I did a search on Google for 'tsunami disaster relief', and then had a look at the returned results, both the sponsored results as well as the text matches. Every one I looked at (and I looked at about the dozen top links returned) directed me to contribute to relief funds whose target beneficiaries were unspecified. Yes, they were all relief, but every one of the organisations had a charter far more broad than the disaster whose relief I might want to contribute to.
This is disappointing. I don't donate to the United Way because I'm never sure where my donation will go, nor am I overly pleased with their overhead ratio (admittedly, I researched the overhead several years ago, things might have improved). Instead I usually donate to single-purpose charities whose beneficiaries I specifically want to target.
There are arguments for another approach, of course. A problem inherent in donating to single charities is that high profile problems (notably AIDs, cancer, heart disease) will get the majority of donation, whereas any number of equally (or sometimes more) deserving charities are starved for attention and dollars.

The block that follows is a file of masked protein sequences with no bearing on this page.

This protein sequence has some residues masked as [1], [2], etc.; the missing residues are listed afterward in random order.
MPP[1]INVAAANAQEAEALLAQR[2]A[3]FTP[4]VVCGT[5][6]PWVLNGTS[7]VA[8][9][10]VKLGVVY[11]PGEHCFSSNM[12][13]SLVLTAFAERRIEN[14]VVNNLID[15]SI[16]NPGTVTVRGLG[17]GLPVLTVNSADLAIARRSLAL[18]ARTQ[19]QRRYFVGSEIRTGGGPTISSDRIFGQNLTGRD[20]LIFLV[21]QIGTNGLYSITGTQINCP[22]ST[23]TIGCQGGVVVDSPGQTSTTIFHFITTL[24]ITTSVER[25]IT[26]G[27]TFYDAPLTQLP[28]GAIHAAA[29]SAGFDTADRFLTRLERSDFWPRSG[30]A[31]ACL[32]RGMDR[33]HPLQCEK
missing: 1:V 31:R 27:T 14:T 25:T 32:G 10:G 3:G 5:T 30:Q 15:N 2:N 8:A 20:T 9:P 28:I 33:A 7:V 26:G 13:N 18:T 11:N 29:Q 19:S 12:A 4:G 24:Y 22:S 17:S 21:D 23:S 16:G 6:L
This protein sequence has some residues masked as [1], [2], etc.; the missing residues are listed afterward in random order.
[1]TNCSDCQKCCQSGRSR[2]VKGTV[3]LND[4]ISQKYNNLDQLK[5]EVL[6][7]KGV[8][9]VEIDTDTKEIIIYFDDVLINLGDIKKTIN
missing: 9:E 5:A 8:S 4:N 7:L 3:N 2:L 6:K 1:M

Be that as it may, if I am concerned about where my donation will be used, I wasn't able to develop a comfort level with the tsunami relief funds I found in a brief search.
It seems ironic that those organizations sponsoring ads on Google have had enough time to buy ad space for "tsunami", but not enough time or perhaps inclination to create specific funds that would solicit my interest. But they're happy to use public attention on the tragedy to replenish their general coffers. In a world in which smaller scale tragedies like a single drive-by shooting victim has a charitable fund for their dependents organised through a church or bank, larger organisations should find creation of such targeted funds a simple matter. That is, if they were interested in fulfilling the implied promise of collecting under auspices of a specific named tragedy.